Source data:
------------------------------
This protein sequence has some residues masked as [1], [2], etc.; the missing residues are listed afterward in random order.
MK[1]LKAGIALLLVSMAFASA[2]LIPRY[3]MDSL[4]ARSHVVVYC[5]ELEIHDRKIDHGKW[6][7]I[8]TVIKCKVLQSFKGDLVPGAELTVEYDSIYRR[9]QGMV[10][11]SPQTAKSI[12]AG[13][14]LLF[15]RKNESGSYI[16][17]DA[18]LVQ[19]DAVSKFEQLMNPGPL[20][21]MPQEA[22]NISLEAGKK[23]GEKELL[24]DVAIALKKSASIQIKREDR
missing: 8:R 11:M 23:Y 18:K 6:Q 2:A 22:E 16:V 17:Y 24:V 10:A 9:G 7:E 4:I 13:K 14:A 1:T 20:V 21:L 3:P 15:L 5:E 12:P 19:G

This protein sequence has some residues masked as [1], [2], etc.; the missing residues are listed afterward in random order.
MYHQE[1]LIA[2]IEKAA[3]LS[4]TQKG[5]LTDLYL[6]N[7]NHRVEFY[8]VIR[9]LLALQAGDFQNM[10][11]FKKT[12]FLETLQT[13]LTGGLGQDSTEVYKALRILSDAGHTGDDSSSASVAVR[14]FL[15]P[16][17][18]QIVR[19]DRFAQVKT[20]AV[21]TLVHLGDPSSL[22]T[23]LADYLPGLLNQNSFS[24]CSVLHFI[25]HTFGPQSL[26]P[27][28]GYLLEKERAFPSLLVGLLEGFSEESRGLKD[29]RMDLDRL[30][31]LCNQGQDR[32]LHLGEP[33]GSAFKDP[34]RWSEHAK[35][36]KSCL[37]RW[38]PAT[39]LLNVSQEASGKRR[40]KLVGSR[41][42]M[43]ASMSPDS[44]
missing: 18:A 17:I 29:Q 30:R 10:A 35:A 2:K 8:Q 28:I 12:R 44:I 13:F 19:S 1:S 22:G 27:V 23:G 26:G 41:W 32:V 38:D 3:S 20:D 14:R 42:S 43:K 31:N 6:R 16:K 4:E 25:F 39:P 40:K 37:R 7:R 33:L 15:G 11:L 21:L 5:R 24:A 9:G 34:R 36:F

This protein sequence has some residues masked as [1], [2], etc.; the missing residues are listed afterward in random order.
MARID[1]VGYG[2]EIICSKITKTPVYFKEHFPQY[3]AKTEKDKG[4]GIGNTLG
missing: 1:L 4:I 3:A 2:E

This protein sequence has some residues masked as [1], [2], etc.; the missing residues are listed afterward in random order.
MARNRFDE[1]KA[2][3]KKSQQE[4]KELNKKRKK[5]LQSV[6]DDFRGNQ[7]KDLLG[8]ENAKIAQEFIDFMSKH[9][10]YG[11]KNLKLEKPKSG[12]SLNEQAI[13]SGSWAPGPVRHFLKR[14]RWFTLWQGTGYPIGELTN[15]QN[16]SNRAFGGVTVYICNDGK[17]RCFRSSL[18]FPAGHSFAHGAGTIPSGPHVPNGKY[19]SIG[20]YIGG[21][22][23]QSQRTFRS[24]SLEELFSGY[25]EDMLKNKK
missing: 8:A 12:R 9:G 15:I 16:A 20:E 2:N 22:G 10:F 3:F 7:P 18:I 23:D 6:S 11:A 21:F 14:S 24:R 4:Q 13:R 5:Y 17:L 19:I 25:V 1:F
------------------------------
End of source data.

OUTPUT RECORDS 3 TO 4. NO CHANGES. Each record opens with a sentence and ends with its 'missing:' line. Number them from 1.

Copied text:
This protein sequence has some residues masked as [1], [2], etc.; the missing residues are listed afterward in random order.
MARID[1]VGYG[2]EIICSKITKTPVYFKEHFPQY[3]AKTEKDKG[4]GIGNTLG
missing: 1:L 4:I 3:A 2:E

This protein sequence has some residues masked as [1], [2], etc.; the missing residues are listed afterward in random order.
MARNRFDE[1]KA[2][3]KKSQQE[4]KELNKKRKK[5]LQSV[6]DDFRGNQ[7]KDLLG[8]ENAKIAQEFIDFMSKH[9][10]YG[11]KNLKLEKPKSG[12]SLNEQAI[13]SGSWAPGPVRHFLKR[14]RWFTLWQGTGYPIGELTN[15]QN[16]SNRAFGGVTVYICNDGK[17]RCFRSSL[18]FPAGHSFAHGAGTIPSGPHVPNGKY[19]SIG[20]YIGG[21][22][23]QSQRTFRS[24]SLEELFSGY[25]EDMLKNKK
missing: 8:A 12:R 9:G 15:I 16:A 20:E 2:N 22:G 10:F 3:F 7:P 18:I 23:D 6:S 11:A 21:F 14:S 24:R 4:Q 13:R 5:Y 17:L 19:I 25:V 1:F